About Accreditation: Currently, there is no industry wide accepted accreditation for medical coding programs. Although AHIMA offers a small list of AHIMA approved coding programs (40 in the nation), many schools and institutions offer quality medical coding education and training, so their graduate are well prepared to sit for coding certifications through AAPC or AHIMA and to pursue careers as coding professionals.
Medical Coding, Medical Billing Accredited online and campus based schools that offer medical billing and medical coding training and education.
Medical Coding, Medical Billing
Alert: ICD-10 Transition
On October 1, 2014, the ICD-9 code sets used to report medical diagnoses and inpatient procedures will be replaced by ICD-10 code sets.
The transition to ICD-10 is required for everyone covered by the Health Insurance Portability Accountability Act (HIPAA). The change to ICD-10 does not affect CPT coding for outpatient procedures and physician services.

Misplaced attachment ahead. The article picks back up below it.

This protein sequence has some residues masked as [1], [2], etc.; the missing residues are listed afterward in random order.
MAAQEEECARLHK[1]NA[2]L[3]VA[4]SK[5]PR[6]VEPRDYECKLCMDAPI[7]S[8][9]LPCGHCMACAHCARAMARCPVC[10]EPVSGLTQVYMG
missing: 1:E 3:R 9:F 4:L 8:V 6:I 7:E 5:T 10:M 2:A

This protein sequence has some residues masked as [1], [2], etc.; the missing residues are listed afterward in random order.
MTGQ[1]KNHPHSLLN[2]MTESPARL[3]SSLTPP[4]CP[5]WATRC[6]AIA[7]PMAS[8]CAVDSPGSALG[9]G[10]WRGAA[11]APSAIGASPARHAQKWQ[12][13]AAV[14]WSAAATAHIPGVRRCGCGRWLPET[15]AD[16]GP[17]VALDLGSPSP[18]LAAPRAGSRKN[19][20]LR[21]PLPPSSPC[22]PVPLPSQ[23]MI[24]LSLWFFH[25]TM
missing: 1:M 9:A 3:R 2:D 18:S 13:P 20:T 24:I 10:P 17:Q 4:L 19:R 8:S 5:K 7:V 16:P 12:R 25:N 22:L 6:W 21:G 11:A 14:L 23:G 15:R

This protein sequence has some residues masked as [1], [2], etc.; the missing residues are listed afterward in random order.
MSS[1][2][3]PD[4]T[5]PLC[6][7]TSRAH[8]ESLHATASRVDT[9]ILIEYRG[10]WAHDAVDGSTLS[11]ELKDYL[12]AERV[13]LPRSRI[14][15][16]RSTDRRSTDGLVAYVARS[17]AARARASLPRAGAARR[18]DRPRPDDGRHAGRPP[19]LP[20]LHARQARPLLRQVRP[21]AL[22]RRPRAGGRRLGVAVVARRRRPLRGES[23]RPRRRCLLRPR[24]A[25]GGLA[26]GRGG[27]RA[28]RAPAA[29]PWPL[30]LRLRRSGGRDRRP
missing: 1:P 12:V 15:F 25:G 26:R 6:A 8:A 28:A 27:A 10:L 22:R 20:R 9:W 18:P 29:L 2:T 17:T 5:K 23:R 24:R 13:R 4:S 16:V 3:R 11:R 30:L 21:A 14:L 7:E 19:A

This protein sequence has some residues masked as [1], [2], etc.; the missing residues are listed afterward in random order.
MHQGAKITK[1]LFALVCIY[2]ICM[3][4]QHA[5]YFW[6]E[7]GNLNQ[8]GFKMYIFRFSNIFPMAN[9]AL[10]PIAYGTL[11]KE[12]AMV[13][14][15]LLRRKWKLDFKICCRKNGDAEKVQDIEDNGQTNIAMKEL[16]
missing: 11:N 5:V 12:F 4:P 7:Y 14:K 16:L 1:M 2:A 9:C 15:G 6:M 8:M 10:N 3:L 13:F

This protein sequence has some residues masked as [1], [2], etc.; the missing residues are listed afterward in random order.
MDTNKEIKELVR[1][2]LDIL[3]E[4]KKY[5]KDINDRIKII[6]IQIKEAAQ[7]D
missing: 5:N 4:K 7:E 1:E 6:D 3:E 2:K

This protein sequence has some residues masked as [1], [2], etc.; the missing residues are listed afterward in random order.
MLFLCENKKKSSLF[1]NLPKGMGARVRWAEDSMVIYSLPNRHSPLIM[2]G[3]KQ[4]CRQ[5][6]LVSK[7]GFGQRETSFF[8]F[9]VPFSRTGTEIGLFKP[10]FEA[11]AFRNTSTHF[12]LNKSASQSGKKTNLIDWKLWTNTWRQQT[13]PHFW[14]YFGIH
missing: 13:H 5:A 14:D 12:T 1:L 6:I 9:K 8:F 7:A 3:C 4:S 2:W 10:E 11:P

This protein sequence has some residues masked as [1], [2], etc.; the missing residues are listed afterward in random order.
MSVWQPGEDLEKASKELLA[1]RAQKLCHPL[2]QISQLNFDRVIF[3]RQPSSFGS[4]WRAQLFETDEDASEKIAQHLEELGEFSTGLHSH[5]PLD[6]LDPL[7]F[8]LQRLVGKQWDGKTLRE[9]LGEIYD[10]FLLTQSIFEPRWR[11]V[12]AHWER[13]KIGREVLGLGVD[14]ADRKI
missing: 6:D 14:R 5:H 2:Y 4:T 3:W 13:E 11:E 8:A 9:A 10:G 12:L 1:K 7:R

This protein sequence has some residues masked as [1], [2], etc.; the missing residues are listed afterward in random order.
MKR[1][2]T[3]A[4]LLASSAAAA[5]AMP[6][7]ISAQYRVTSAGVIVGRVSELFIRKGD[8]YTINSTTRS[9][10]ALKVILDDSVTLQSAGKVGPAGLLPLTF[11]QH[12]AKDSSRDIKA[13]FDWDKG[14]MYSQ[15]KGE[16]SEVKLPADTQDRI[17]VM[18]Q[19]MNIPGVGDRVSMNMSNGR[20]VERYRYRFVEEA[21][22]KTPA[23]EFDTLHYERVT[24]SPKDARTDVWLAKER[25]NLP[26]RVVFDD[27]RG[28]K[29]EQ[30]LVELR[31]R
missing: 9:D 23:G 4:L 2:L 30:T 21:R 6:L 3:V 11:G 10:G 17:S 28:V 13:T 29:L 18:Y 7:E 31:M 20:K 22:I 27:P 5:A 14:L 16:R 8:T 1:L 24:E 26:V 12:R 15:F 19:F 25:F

Pathways to HIM Careers
(provided by AHIMA)
What is Medical Coding?
Medical coding involves recording designated codes in patients' medical records. Each type of procedure or treatment has its own designated code that health insurance companies use to determine the reasons the patient was seen and what procedures and treatments were performed. The role of the medical coder is to ensure that each procedure is properly coded in accordance with industry standards.
What is Medical Billing?
Medical billing is vital to the smooth functioning of the medical office. Medical billers calculate the total amount due from a patient, prepare invoices to be sent out, and follow up to ensure that payment has been received. One of the most important responsibilities of medical billers is contacting insurance companies to negotiate payment or reimbursement on behalf of patients and doctors. Medical billers may have some interaction with patients to answer questions about health care finances.
Medical Coding Careers
Health Care Technician
Insurance Verification Representative
Clinical Information Specialist